St. Mary's foundry in old MontrealWarden King and his friend George Rogers, a foreman at the St. Mary Foundry, decided to seize the opportunity. Six weeks later the firm of Rogers and King was born.

In 1855, as the lease to the foundry was running out, Warden King purchased building lots for 100 pounds in the "St. Lawrence suburb". This modest advertisement appeared in the Montreal Directory of 1856-57: "Rogers & King have Removed Their Foundry to No. 85 Craig Street Where All Kinds of Castings are done At Reasonble Prices."

The young company specialized in the potash trade, turning out heavy, cast-iron potash kettles, 45-gallon sugar coolers for farmers making maple syrup, cast-iron railings for cemeteries and private estates, and circular iron stairs. Since the potash trade was conducted almost exclusively by Rogers & King, their name became widely known.

Rogers & King began experimenting in boilers. By 1866, with the help of one of their employees, Archibald Spence, they were ready to market their first hot water heater, the Beehive. This was followed by the Gem and, in 1874, Spence's Hot Water Boiler. The Warden King slogan, "The Grand Old Name In Heating", was inspired by these years of pioneering.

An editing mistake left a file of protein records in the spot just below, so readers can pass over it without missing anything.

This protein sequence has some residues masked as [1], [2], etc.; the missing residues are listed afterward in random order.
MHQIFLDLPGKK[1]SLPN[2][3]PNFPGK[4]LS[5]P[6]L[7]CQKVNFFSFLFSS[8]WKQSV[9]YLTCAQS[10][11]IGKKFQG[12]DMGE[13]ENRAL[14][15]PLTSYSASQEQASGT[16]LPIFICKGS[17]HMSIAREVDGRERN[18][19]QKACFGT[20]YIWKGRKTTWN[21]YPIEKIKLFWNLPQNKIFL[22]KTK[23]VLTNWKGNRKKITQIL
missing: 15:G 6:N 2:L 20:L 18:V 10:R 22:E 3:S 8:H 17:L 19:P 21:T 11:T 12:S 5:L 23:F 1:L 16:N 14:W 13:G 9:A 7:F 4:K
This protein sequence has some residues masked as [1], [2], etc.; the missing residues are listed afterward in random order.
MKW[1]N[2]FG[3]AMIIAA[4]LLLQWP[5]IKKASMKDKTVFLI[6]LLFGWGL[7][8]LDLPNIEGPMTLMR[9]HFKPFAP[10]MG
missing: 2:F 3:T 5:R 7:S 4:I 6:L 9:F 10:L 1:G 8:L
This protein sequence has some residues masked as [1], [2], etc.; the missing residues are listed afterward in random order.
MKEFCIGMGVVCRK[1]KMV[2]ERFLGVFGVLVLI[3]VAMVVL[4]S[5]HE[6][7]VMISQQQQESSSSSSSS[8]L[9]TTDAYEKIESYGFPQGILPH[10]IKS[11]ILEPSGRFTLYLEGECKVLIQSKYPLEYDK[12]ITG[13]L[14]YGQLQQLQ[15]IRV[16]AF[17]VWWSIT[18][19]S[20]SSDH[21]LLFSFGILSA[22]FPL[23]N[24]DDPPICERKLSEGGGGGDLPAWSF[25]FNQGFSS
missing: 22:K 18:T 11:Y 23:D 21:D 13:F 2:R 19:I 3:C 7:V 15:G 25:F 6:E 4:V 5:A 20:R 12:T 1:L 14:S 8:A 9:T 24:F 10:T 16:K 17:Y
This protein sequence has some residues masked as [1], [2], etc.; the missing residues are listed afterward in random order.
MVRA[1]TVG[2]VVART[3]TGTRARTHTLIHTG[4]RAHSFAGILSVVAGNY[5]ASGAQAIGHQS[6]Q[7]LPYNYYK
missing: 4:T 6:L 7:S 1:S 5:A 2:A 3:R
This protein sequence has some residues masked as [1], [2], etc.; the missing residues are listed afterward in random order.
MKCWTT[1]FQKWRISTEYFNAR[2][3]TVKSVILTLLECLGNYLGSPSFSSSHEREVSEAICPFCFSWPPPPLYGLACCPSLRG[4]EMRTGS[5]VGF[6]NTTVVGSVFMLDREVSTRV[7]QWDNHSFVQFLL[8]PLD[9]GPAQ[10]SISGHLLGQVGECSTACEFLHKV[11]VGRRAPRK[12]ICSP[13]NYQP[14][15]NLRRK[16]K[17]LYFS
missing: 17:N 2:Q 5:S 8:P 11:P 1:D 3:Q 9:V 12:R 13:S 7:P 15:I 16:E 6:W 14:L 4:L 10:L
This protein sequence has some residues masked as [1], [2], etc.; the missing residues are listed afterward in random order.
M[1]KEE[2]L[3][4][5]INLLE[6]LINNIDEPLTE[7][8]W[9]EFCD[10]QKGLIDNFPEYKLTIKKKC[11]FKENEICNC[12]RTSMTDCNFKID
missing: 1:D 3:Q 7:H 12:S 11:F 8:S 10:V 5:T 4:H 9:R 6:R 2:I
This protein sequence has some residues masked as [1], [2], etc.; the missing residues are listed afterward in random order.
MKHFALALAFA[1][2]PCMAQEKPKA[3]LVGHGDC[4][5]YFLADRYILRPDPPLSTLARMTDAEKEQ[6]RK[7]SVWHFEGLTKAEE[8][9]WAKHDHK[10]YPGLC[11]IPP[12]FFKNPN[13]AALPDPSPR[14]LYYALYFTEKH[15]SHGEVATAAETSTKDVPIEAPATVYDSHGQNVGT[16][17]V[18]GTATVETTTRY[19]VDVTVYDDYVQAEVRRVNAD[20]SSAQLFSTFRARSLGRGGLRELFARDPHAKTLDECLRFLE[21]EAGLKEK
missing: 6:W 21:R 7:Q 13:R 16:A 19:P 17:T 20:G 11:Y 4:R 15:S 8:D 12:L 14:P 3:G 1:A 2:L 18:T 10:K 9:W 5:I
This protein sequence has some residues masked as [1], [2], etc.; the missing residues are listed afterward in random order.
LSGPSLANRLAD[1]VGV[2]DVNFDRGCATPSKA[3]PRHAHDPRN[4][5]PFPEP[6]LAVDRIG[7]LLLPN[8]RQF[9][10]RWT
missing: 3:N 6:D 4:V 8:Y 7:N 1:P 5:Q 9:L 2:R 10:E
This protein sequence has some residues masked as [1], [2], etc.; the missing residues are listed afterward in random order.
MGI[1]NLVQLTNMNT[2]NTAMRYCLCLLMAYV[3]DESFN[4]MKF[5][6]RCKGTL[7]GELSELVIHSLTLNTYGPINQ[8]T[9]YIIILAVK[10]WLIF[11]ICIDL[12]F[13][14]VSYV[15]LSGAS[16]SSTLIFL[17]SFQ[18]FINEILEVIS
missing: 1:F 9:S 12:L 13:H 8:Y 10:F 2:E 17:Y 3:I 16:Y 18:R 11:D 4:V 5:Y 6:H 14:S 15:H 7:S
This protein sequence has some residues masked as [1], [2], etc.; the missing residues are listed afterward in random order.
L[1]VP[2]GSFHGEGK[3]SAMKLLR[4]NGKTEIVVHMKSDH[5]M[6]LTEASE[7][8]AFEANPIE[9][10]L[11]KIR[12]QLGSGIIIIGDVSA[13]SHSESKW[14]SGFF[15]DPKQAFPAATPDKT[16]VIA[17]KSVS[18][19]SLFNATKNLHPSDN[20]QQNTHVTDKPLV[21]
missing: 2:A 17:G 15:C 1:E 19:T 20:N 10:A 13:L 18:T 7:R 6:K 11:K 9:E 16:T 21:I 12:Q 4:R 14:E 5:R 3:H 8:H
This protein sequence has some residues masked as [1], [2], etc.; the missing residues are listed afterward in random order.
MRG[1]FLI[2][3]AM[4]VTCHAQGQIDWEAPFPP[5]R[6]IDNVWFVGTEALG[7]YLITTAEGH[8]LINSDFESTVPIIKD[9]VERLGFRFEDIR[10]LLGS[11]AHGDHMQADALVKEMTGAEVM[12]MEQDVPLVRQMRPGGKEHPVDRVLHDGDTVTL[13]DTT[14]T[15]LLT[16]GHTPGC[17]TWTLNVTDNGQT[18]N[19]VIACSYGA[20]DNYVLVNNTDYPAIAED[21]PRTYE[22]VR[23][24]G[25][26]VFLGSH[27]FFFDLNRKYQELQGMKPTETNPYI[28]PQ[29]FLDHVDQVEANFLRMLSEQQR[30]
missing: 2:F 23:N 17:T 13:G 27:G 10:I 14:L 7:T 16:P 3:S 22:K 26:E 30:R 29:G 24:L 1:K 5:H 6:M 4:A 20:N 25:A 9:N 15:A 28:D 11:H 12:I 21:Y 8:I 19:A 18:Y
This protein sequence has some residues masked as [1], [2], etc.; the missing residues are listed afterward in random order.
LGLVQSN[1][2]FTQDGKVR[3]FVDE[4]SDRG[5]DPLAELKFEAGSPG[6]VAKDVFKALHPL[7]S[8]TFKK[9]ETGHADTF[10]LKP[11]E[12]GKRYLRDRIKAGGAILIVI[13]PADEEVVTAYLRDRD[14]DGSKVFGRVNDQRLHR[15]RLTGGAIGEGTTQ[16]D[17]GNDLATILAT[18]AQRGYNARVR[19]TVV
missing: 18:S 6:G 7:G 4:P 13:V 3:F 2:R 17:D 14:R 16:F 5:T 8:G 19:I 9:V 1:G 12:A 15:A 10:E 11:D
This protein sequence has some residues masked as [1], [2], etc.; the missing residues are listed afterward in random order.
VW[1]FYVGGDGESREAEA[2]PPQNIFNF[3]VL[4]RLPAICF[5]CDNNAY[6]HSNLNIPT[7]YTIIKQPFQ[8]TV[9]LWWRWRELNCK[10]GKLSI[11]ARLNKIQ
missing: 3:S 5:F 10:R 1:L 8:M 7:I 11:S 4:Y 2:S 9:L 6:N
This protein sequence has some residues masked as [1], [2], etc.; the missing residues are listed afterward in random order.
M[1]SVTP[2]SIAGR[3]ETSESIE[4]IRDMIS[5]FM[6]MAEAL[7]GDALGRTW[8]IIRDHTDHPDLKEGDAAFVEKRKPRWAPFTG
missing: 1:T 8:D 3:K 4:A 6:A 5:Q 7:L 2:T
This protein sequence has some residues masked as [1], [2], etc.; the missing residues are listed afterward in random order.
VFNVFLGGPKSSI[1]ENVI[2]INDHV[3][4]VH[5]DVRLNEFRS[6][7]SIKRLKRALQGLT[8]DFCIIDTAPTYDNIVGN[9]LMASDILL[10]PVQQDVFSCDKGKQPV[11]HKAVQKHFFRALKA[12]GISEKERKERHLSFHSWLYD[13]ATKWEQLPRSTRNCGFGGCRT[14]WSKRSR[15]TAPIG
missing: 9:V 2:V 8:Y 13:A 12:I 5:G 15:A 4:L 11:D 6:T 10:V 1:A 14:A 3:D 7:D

In 1870 George Rogers retired and sold out his Interest in the business. The name Rogers & King survived until 1887 when it was changed to Warden King. At about that time Mr. King's young son, James Cochrane King, went into the foundry to learn the moulder's craft, as his father had done before him.

Warden King successfully weathered the economic storms of the time, and 1886 marks a memorable date in their story: a new domestic boiler was patented, the "Daisy". Thousands were thus introduced to the comforts of central heating. The advertising was calculated to allay the fears of those to whom the word boiler meant a threat. "Hot water is the only absolutely safe system," they announced, "it is as harmless as the tea kettle on the kitchen stove." By 1904, thousands of "Daisies" were in use in Canada, the United States, Great Britain, Germany, France, Australia, and South Africa. More than 45,000 of these boilers, some converted to oil, still give dependable service today.